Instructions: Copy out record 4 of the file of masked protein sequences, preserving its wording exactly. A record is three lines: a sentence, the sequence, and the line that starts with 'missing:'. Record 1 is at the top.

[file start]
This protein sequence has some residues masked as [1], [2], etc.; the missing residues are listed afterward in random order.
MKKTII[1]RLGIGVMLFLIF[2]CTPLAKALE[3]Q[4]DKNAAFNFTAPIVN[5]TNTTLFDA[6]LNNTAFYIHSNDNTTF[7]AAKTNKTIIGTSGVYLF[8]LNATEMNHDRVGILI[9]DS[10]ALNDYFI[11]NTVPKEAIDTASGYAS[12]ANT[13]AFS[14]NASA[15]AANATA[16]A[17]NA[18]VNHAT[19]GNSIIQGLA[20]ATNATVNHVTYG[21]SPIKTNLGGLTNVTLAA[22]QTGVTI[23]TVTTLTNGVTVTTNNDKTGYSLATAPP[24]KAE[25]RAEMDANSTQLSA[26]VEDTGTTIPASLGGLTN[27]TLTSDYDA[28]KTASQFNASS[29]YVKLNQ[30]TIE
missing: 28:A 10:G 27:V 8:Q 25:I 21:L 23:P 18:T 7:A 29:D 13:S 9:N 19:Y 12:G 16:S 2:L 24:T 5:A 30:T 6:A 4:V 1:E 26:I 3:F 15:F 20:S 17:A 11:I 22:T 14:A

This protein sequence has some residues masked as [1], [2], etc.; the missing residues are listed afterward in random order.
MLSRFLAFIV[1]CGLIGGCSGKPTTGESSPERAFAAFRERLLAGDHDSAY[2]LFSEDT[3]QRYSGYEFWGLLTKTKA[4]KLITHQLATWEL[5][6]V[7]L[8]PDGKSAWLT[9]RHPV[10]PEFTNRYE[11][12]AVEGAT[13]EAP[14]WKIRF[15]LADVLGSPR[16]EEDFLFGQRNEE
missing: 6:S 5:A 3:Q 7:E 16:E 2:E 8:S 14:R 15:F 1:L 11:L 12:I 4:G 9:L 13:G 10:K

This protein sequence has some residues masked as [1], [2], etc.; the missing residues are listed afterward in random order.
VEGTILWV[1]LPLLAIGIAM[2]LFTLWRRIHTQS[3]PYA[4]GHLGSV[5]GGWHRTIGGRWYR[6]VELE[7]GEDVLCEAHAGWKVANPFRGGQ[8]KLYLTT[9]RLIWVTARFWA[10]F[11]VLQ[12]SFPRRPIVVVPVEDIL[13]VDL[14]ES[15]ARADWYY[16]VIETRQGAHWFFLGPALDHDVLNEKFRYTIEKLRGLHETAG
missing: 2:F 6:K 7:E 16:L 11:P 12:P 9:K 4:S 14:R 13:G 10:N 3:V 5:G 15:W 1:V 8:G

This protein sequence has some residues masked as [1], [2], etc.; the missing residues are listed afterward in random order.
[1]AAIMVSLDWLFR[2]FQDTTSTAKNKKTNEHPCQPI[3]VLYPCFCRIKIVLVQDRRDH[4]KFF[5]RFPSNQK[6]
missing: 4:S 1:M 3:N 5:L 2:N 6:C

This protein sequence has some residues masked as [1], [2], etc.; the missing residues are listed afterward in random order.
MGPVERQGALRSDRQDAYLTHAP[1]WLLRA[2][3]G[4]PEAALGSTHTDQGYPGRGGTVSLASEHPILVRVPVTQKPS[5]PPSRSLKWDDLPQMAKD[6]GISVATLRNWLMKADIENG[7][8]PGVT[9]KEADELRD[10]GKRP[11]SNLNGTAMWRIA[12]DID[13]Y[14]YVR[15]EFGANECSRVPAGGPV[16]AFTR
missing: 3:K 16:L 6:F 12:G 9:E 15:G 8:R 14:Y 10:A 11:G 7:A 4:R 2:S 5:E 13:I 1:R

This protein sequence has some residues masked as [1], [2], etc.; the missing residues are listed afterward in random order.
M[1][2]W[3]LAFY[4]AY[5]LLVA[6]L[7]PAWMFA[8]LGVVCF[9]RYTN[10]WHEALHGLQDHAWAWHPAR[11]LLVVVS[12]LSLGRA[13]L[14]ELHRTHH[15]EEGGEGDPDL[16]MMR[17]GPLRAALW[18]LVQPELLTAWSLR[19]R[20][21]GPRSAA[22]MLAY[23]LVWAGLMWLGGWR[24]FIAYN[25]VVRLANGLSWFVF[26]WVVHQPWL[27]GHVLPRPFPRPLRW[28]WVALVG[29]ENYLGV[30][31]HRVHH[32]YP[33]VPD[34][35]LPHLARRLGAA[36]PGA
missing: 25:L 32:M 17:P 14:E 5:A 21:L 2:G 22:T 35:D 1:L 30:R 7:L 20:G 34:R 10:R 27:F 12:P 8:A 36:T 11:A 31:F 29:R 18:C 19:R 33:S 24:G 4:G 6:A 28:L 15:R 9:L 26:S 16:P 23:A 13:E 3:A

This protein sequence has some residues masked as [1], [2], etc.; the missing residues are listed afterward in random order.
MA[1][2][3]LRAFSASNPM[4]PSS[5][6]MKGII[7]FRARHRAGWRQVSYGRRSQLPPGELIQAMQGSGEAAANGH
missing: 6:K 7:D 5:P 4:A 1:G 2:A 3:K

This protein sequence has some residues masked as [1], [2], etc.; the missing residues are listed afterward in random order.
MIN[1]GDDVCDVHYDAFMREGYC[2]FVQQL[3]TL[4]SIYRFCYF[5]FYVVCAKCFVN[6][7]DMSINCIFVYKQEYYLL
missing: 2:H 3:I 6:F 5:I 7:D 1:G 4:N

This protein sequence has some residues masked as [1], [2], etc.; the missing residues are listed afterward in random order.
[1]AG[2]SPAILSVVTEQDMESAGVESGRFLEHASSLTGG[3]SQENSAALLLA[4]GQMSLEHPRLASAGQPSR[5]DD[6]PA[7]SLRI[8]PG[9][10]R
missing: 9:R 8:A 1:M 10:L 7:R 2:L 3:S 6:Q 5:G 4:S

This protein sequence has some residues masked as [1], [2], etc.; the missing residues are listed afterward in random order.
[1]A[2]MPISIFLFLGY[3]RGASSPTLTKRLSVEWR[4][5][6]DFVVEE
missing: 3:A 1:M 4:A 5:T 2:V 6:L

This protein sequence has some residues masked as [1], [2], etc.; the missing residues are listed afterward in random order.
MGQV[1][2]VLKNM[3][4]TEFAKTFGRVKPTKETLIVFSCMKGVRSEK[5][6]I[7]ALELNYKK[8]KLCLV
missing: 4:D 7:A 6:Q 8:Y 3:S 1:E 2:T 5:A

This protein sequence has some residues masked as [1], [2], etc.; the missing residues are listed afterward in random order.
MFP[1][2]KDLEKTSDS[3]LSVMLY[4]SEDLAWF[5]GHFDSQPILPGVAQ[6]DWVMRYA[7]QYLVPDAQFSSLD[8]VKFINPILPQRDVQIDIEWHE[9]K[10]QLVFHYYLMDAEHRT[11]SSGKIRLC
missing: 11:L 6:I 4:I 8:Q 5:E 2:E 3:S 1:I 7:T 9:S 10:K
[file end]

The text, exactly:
This protein sequence has some residues masked as [1], [2], etc.; the missing residues are listed afterward in random order.
[1]AAIMVSLDWLFR[2]FQDTTSTAKNKKTNEHPCQPI[3]VLYPCFCRIKIVLVQDRRDH[4]KFF[5]RFPSNQK[6]
missing: 4:S 1:M 3:N 5:L 2:N 6:C